Part 1: Everyday sketchbooks

Research task 1:0 - Emma’s sketchbook

I found Emma’s sketchbook really inspiring and helpful as guidance for how I may possibly make use of my sketchbooks in future. The photo below shows a table I made to record my observations and how they might impact on my future practice.

Exercise 1.0: What sort of sketchbook should I use?

The word ‘should’ always causes me a problem because it suggests there is a ‘right’ way of doing things and I feel this is something that really hinders me in my use of sketchbooks and as an artist in general.  I am determined to use this unit to really try and break out of the shackles of should and step out of my comfort zone. So I am going to think about what sketchbooks I use now, and how my choices for which ones I might use in the future can help me become free!

Current use

I currently use cheap A5 sketchbooks for location sketching.  This is quite big for some of my bags though so I often find I am without a sketchbook when there is something I want to sketch.  My only other use has been for this course. For that I have used A4 hardbacked sketchbook which I’ve used mainly for development work like thumbnailing, character design and visuals.  I have not put my research or initial mind maps in it. I’ve put those in a learning log notebook. Despite the format being conducive to creating double page spreads, I never have. I’m not sure why, perhaps it scares me for some reason!  The paper in these sketchbooks is quite thick but doesn’t have much tooth so isn’t good for wet media.  

Alongside this main sketchbook I did start a supporting A5 one which I wanted to experiment and play about in, then use those techniques in my work for the exercises and assignments.  This kind of worked but I don’t feel I explored in a free enough way. Everything I did in there still seemed to be for a reason, as part of an exercise rather than ‘just because’.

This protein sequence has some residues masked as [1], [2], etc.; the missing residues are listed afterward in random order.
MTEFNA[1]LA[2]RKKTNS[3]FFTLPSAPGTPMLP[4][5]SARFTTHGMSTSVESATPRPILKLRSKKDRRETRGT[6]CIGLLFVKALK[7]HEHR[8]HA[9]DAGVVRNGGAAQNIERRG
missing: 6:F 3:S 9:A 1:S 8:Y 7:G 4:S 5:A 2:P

I lot of my coursework and assignment work is loose leaf.  

Questions about sketchbooks

  • I do have a fear of ‘ruining’ a sketchbook so I would never buy an expensive sketchbook.  I would end up only wanting to put ‘perfect’ drawings in it, perhaps that I had already practised before!  I know I need to embrace my mistakes and am hoping that is something I will get more comfortable with over the course of this unit.  

  • I think that the types of paper I like to use is determined by what I am using it for.  I do try to embrace different types of paper trying to find which works best for which media etc. Having a variety in a sketchbook would be perfect for me I think.  This can’t be predetermined however, otherwise I would feel like I had to match my choice of drawing and media to whatever piece of paper came next. This would shackle me with ‘should’ more. 

  • My default button seems to be to work small but I love the freedom of working on a bigger scale.  I like to produce final artwork at A3 or larger so perhaps having an A3 sketchbook would be an option for me.  Alternatively if I make my own sketchbook of an A4 size I could work at a larger scale and add it to the sketchbook folded.  

  • I haven’t been a fan of spiral bound sketchbooks or notebooks because I find the binding becomes misshapen after a while but I can see that the spiral allows for adding extra pieces of work into a sketchbook.  This would be useful.